§ Mr. Eden
I undertook last week to inquire into the arrangements made in regard to the publication of Sir William Beveridge's Report on the Social Services.
When a Report of this kind is to be published it has been the custom for some time past for copies to be communicated in advance to the Press, in confidence and under certain conditions, in order that they may have time to present the matter fully and fairly to the public. On this occasion copies were communicated to the Press somewhat earlier than usual and on a somewhat wider scale. As I explained to the House last Tuesday, arrangements were made so that the Command Paper should be available to hon. Members some hours before it appeared in the Press. I regret, however, 1575 that certain action taken by a few of those to whom copies had been supplied, which action was contrary to the conditions under which the document was made available, necessitated publication before the intended time, though not before the Command Paper was available to Parliament. Great interest had been taken in the publication of this Report, not only by hon. Members, but by the public. It is clearly in the public interest that a document of this kind should be adequately and accurately presented in the Press. Because of the length and complexity of this Report it was thought expedient to take the exceptional course of making copies available to the Press in confidence earlier than would have been done if the customary procedure had been followed.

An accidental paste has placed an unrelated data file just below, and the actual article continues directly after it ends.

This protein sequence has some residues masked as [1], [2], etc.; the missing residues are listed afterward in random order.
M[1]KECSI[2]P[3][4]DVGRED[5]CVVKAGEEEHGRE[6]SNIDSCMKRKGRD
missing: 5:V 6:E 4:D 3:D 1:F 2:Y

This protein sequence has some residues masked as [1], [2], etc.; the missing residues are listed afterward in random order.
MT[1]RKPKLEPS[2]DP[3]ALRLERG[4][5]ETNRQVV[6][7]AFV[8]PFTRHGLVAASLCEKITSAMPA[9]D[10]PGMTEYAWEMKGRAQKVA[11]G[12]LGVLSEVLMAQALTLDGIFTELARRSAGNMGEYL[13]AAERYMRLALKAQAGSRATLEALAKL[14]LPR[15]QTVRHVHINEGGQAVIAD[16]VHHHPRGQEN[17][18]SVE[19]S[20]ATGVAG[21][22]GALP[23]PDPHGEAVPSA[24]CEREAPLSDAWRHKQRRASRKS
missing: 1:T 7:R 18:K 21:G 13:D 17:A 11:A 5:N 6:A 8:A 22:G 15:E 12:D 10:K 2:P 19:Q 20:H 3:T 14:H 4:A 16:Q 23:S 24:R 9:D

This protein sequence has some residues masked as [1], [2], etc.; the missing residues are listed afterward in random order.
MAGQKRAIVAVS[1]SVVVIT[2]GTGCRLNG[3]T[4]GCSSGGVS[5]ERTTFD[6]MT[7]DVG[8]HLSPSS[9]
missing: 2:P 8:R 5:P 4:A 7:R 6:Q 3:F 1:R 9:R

It is in the public interest that in appropriate cases advance copies of Command Papers should be made available to the Press in confidence, but it is most desirable that such Papers should be in the hands of the House at least at the same time as they appear in the Press. In this connection, Mr. Speaker, I would like to quote a Ruling given by your predecessor on 9th March, 1927:I think it is in the interests of the House that I should say—what has been said from this Chair many times before—that it is most desirable that these papers which are presented by Command to Parliament, should be in the hands of the House at least at the same time as they appear in the Press. I am saying that without any knowledge of the methods by which these papers have been obtained. There have been mistakes in times gone by by persons who have not realised their responsibilities in this matter, and the House of Commons has always been jealous of its own rights. I think it is right that I should reaffirm them."—[OFFICIAL REPORT, 9th March, 1927; col. 1240, Vol. 203.]I desire to assure the House that the arrangements which were made in regard to the Beveridge Report were dictated solely by considerations of the public interest shown in this most important and lengthy document. I must add that it is the Government's desire that—while seeing that a proper presentation of the case and the fullest information possible on all important matters is made available to the general public—nothing should be done in any way derogatory to the position of this House.
§ Mr. A. Bevan
Arising out of that statement, which I think the whole House will find very satisfactory, might it not be 1576 possible, in cases of this kind where there are lengthy documents which the Press must have an opportunity of digesting, for a publication day to be attached, so that the Press can have the document and Parliament can have it, but the newspapers shall be prohibited from publishing a digest until certain days have elapsed? That would meet the requirements of the Press and of the House of Commons.